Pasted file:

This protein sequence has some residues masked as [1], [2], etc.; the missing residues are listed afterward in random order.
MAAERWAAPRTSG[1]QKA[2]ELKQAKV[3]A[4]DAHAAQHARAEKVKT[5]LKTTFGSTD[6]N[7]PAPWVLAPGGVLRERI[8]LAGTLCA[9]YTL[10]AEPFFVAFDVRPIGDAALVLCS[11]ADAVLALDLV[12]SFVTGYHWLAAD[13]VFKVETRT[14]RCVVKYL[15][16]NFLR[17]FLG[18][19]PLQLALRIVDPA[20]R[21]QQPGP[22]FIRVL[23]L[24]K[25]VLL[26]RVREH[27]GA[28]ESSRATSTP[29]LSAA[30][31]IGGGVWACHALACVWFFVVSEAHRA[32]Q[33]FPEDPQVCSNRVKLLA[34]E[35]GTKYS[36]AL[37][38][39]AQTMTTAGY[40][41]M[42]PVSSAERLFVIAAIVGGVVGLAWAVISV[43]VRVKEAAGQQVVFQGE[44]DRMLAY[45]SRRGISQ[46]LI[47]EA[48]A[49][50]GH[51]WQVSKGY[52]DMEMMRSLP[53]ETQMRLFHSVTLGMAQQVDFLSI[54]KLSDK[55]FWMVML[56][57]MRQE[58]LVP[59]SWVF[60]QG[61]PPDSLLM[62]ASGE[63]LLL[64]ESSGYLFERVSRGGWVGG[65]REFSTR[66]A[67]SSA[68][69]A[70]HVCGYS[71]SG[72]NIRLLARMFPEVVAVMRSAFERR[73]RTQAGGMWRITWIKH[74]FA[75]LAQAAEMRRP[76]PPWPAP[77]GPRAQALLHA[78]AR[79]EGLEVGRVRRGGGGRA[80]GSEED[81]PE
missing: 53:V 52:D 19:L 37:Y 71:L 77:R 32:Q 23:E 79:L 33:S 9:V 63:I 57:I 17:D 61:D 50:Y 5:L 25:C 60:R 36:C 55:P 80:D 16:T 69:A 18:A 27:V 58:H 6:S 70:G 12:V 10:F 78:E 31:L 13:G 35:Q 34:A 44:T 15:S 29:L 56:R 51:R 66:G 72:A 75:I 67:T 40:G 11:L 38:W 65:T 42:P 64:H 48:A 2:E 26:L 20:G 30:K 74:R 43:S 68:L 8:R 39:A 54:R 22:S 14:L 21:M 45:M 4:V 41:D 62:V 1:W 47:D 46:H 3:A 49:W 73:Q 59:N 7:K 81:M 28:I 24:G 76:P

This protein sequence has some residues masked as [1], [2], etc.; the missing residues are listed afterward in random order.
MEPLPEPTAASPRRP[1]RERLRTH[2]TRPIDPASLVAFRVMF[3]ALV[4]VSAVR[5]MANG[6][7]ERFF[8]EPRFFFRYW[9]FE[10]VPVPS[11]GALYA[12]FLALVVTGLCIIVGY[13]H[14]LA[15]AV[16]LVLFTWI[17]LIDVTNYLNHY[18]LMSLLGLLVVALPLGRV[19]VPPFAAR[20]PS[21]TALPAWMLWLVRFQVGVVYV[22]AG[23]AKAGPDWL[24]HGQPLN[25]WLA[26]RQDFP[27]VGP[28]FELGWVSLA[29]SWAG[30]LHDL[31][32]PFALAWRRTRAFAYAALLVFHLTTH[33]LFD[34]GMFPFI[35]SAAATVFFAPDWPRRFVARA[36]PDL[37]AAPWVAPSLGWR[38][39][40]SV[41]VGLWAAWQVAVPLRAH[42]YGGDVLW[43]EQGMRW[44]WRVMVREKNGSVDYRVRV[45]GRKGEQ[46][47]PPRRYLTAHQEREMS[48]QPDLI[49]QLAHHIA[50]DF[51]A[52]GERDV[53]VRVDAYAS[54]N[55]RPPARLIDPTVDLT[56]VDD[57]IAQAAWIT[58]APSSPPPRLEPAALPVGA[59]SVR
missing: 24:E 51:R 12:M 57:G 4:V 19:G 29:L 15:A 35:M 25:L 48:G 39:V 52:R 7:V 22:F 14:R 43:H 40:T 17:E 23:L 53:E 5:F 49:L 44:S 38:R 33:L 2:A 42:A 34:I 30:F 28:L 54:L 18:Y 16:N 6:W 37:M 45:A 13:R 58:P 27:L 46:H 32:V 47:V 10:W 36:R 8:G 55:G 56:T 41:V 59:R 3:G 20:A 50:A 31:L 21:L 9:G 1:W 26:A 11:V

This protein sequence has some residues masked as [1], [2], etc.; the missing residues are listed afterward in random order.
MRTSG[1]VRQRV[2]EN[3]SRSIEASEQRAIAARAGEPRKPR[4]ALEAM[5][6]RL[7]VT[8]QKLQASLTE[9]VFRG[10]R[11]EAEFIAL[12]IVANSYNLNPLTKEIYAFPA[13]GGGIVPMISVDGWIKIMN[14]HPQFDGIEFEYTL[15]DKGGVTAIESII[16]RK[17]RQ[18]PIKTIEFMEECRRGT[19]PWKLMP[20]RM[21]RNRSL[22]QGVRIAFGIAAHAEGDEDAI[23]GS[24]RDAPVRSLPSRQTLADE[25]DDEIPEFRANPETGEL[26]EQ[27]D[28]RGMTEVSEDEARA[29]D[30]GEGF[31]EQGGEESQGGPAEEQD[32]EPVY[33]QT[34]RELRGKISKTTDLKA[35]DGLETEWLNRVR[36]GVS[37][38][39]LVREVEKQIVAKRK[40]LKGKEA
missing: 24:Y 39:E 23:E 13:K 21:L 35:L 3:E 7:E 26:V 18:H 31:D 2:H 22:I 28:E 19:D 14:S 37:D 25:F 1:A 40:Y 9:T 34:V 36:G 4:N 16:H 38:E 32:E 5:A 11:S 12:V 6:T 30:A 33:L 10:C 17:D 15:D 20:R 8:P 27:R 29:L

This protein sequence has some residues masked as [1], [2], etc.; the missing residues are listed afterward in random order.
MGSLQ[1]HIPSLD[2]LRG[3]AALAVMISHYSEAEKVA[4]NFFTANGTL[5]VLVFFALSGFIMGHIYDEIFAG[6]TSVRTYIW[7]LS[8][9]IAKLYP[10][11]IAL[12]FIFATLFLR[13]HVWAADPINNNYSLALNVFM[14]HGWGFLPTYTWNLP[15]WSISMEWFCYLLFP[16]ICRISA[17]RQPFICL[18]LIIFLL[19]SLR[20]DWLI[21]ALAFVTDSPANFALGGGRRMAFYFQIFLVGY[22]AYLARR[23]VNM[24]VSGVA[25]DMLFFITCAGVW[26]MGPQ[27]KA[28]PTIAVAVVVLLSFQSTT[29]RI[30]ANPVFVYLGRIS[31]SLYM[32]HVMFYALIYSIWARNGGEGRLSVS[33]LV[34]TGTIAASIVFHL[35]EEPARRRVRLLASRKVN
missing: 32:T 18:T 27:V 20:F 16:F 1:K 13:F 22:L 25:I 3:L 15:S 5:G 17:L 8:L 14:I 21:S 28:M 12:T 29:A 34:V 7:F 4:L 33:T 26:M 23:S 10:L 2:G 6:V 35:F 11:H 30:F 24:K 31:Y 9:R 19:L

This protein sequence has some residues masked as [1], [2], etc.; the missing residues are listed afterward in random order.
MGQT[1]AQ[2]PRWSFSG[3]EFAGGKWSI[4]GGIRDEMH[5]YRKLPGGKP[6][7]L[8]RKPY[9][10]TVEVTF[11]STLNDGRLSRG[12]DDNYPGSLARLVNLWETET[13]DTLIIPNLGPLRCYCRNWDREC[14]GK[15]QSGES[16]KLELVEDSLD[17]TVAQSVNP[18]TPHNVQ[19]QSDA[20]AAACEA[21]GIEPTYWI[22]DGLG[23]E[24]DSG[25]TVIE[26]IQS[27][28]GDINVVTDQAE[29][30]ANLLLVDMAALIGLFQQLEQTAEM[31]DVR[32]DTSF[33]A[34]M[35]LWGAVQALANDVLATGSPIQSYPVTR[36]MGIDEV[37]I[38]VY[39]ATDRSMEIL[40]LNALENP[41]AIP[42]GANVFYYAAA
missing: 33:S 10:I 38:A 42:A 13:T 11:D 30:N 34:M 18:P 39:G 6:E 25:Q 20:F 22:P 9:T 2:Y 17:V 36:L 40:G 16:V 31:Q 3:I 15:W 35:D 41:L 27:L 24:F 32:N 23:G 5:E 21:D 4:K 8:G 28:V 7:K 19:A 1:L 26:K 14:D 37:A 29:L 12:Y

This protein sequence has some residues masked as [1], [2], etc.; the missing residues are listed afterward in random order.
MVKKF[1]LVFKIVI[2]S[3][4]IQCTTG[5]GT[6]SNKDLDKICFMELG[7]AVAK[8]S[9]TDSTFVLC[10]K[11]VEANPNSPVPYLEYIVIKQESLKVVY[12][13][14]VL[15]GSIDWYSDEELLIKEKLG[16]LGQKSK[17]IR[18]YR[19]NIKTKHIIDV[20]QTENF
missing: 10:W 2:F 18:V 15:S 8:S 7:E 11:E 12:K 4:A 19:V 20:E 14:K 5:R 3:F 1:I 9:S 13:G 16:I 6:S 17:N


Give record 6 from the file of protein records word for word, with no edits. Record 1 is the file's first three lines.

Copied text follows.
This protein sequence has some residues masked as [1], [2], etc.; the missing residues are listed afterward in random order.
MVKKF[1]LVFKIVI[2]S[3][4]IQCTTG[5]GT[6]SNKDLDKICFMELG[7]AVAK[8]S[9]TDSTFVLC[10]K[11]VEANPNSPVPYLEYIVIKQESLKVVY[12][13][14]VL[15]GSIDWYSDEELLIKEKLG[16]LGQKSK[17]IR[18]YR[19]NIKTKHIIDV[20]QTENF
missing: 10:W 2:F 18:V 15:S 8:S 7:E 11:E 12:K 4:A 19:V 20:E 14:K 5:R 3:F 1:I 9:S 13:G 16:I 6:S 17:N